From its inception in November of 2012, The Shield has been an act that, heel or babyface, the audience always reacted favorably for.
The entrance through the crowd, the edgy theme music and the intimidating appearance make for an appealing package. The Shield is cool, and anytime a performer or group is perceived as being cool, fans will latch on with little hesitation.
That Seth Rollins, Dean Ambrose and Roman Reigns have backed up the presentation with consistently great ring work has only helped them gain the respect of the audience.
Since turning prior to WrestleMania XXX, their popularity has increased exponentially. The manner in which they destroy the competition is now ferociously applauded and, in some cases, even greeted with chants of "This is awesome."
Now, with a reunited supergroup such as Evolution standing between it and justice, the group is as hot and as popular as ever.
It is incredibly rare that WWE has three legitimate main event acts as popular as it does right now.
John Cena has been the standard-bearer for the company for a decade. Daniel Bryan rode a wave of momentum into WrestleMania XXX and enjoyed a coronation fit for a king at the Showcase of the Immortals. The Shield has been on the receiving end of thunderous ovations thanks to its anti-hero nature and the fact that some fans simply like to watch bad guys get beat up.
With three completely different acts achieving the level of popularity they have, WWE now has the opportunity to promote house shows, television broadcasts and live specials with three marquee matches.
It can promote three legitimate main event matches, all of which have the same anticipation and excitement surrounding them thanks to the popularity of the stars involved.
Recently, and unfortunately, Bryan's father unexpectedly passed away, leaving the company without its WWE World Heavyweight champion.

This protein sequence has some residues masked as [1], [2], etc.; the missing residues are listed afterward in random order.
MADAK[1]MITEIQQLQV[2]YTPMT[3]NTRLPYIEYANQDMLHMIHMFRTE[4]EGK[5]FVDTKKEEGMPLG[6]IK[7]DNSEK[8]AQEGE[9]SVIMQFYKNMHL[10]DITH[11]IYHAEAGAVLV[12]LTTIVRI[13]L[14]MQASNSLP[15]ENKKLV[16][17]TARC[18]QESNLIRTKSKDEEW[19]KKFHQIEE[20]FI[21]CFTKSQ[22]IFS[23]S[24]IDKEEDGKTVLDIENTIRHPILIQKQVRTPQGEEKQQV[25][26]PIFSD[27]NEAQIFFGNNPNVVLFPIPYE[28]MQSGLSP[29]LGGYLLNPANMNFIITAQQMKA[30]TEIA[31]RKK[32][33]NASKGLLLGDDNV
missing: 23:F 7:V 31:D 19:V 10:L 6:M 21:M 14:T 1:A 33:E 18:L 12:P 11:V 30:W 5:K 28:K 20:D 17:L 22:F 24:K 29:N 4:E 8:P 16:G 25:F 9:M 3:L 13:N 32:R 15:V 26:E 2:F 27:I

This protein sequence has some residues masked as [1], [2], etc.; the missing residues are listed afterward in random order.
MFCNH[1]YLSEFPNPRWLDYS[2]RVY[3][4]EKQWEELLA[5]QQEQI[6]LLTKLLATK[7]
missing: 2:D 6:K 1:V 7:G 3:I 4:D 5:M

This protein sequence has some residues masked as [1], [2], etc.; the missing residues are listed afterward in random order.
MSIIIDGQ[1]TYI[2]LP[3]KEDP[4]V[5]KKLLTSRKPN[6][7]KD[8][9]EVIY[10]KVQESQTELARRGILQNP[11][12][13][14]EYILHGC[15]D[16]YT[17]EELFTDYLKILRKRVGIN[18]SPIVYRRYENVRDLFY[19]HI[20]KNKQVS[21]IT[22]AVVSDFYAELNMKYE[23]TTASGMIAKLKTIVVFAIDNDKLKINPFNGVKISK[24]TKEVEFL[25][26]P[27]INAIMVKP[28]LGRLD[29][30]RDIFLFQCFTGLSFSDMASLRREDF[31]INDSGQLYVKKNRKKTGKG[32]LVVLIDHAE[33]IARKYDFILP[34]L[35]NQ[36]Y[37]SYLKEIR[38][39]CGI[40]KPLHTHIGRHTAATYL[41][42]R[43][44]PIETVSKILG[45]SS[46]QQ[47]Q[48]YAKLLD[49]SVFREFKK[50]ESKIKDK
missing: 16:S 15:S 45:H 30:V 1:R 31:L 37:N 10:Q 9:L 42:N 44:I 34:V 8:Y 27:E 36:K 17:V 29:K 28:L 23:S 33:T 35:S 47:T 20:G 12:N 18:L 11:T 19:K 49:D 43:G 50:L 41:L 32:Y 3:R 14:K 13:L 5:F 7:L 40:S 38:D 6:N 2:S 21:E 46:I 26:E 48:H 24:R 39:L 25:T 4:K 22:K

In the past, had John Cena or Randy Orton missed television to deal with personal tragedy or a major injury, the company would have to scramble to find something or someone to try—and fail—to replace them.
That was not the case this year, as The Shield's feud with Evolution and Cena's program with the Wyatt Family stepped in and earned some increased spotlight as a result of Bryan's absence.
Now, fans can look forward to three matches at Extreme Rules that have all been portrayed as main event-worthy.
That kind of booking makes for a much stronger card.
Why WWE would still be so tempted to split The Shield up in hopes that Roman Reigns will become the biggest star in the industry is a question there is seemingly no valid answer for.
At May 4's Extreme Rules, The Shield will take on Evolution in a six-man tag team war. If the company does not remember what can happen to a talent that is split away from a hugely successful faction before he is ready, one needs to look no further than Evolution's Randy Orton.
In 2004, he was split from Triple H, Batista and Ric Flair and pushed as the top babyface in the company. Fans never quite took to the young performer, instead throwing their support behind Batista, who would eventually go on to become World Heavyweight champion by beating Triple H at WrestleMania 21.
Wrestling fans will not be told who to cheer, and while they are rabid in their support for Reigns right now, who is to say they will not ultimately choose to support the more dynamic Seth Rollins or the unpredictable Dean Ambrose should the group split?
In today's wrestling business, there is no guarantee that Reigns will strike a nerve with fans and achieve the success so many think he is capable of.
So why split up a group that is a proven commodity, as over now as the top two babyfaces in the industry and capable of driving in ratings, attendance and merchandise sales if handled correctly?
In a day and age when heroes, anti-heroes and vigilante characters are hot thanks to the integration of comic books into pop culture, The Shield has the potential to be something truly special for WWE.
At this point, leaving the group be and reaping the rewards would be the best business decision Vince McMahon, Triple H and the rest of the creative team could make.
Anything else would be the equivalent of throwing money away.
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